Joseph Satish, University of Hyderabad
[Unknown], “Striving for Begumpura: Traversing the Intellectual Activism of Gail Omvedt”, Economic and Political Weekly
Provides a reading list of some of the major contributions of Gail Omvedt, a sociologist from USA, who came to India and documented India’s most oppressed peoples and the movements that liberated them.
David Potter, “How disruptions happen”, Aeon
Potter describes the patterns that are common to some of the major disruptions in world history, and what lessons they may hold for the future of humanity.
Shivakumar Jolad, Aayush Agarwal, “India's Linguistic Diversity: How the Census obscures it”, The India Forum
The authors describes the challenges in enumerating the many languages in use in India, and how the Indian Census’ way of classifying these languages obscures the linguistic diversity of the country.
Collin Bernard, University of Wisconsin
Adam Tooze, "Chartbook 75: Being Realistic... about the EU, History, and Climate Policy", Chartbook, January 29, 2022.
In this blog post, Tooze expands on a recent article he wrote about Luuk van Middelaar's work on the European Union. Tooze takes issue with Middelaar's conception of history- as a series of unpredictable irrational events- and the role it has played in the formation of the European Union and in contemporary European politics.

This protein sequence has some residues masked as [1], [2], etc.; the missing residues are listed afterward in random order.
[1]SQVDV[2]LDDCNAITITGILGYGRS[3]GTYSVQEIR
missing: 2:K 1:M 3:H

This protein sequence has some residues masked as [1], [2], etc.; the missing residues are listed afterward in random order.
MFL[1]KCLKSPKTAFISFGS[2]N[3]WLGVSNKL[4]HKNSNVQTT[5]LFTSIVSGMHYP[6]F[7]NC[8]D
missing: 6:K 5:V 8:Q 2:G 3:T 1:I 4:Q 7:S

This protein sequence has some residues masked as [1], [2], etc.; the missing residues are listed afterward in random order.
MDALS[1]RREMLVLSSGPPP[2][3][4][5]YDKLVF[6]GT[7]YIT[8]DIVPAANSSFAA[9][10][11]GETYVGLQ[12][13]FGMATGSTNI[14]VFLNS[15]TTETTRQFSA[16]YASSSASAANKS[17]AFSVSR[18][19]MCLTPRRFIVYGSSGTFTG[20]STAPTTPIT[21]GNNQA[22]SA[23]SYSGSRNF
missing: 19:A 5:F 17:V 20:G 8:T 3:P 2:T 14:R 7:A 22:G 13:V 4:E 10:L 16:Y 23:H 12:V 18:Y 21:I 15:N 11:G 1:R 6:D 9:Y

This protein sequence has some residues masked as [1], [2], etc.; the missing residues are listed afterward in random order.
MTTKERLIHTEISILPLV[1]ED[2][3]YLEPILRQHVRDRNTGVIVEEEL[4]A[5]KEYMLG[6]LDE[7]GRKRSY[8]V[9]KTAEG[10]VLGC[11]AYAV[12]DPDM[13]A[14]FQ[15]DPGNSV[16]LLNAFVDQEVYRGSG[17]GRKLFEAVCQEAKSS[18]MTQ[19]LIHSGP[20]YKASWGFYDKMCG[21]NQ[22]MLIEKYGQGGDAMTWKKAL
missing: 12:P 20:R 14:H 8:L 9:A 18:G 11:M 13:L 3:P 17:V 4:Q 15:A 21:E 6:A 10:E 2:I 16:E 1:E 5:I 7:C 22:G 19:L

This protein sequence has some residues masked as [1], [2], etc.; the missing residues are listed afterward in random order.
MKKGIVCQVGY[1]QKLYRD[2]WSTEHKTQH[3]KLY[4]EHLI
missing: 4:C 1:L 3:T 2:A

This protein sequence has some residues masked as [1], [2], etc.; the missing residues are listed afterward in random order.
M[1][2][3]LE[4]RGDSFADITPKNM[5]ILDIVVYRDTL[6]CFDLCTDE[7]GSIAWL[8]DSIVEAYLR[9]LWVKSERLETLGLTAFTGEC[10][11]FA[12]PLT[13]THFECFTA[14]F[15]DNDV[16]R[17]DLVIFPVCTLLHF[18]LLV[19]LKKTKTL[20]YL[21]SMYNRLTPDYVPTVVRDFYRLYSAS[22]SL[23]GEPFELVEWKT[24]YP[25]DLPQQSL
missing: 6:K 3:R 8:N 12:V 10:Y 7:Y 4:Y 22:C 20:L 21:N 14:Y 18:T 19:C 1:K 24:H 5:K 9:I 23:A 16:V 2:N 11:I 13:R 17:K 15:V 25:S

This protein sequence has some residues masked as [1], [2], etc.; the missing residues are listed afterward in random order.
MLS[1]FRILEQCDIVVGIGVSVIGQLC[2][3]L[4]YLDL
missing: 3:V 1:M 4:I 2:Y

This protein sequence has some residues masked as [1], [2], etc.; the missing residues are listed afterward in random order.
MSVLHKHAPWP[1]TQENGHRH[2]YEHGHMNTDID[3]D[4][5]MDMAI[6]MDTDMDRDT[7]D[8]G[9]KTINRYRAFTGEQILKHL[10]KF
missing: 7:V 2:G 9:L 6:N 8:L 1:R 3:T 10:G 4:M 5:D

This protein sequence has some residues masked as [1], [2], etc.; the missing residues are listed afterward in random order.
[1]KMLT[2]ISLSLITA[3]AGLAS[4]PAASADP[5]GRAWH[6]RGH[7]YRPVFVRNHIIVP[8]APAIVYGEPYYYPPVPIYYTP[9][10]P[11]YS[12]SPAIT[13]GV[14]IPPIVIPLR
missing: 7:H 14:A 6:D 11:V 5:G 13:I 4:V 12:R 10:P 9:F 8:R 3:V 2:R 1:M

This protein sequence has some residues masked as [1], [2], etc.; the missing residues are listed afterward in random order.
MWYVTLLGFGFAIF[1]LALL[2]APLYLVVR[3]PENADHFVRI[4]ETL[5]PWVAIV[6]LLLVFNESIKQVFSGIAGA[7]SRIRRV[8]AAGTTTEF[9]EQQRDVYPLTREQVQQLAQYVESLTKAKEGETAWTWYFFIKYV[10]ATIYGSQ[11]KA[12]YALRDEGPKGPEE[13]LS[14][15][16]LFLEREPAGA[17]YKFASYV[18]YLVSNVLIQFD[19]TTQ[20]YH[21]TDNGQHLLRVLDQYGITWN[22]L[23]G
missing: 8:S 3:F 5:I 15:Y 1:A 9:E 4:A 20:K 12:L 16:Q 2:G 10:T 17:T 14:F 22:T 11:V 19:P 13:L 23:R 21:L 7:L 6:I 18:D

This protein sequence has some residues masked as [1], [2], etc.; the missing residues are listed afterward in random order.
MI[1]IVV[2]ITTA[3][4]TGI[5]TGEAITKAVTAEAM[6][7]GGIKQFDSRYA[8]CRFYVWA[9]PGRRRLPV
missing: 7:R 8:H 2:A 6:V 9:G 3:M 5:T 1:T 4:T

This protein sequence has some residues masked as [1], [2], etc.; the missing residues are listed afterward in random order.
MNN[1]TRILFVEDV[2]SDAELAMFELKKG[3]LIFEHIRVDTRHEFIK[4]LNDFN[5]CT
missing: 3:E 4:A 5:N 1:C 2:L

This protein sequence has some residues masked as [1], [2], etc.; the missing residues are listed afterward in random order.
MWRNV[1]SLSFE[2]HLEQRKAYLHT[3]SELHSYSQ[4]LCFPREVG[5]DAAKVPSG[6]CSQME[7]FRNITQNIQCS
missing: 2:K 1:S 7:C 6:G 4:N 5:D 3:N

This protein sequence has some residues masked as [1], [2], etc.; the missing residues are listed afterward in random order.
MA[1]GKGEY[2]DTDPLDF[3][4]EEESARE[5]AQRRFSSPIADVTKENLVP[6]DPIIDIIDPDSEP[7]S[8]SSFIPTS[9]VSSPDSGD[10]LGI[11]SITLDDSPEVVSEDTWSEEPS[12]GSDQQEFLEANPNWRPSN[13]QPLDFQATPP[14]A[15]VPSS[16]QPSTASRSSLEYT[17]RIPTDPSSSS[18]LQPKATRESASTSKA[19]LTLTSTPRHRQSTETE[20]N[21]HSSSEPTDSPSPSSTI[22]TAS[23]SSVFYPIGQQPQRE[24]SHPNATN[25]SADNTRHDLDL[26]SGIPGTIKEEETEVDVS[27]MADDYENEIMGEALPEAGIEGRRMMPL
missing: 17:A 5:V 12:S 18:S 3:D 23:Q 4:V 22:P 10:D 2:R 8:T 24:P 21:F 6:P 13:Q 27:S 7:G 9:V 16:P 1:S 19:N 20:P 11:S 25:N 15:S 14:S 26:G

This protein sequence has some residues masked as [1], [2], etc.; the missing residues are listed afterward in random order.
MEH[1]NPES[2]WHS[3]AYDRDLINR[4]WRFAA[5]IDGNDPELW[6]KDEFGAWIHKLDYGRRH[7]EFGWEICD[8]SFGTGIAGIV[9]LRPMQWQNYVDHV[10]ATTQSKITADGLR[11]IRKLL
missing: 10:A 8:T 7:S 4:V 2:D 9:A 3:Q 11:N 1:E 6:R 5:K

Charlie Williams, "The Dropout: A Cultural History", Aeon, February 3, 2022.
Williams offers an intellectual and cultural history of post-WWII Britain and America's growing worry about psychological control and conditioning found in alternative psychologists/anti-psychologists like R.D. Laing and Timothy Leary. It was from this paranoia about the overwhelming control of modern society held over our minds that the figure of the dropout can be seen to have emerged.
Lis Harris, "Strangers in a Strange Land", The New York Review of Books, February 24, 2022 issue.
Lis Harris summarizes and reflects on two recent books that tell the recent history of Hassidic Jewdisms largest group and how their quest for religious purity and isolation has led to very interesting interactions and relationships with wider American society. One book reviewed focuses on the community's Williamsburg, Brooklyn (New York City) home and the importance of real estate to the community while the other explores how part of the community moved to upstate New York.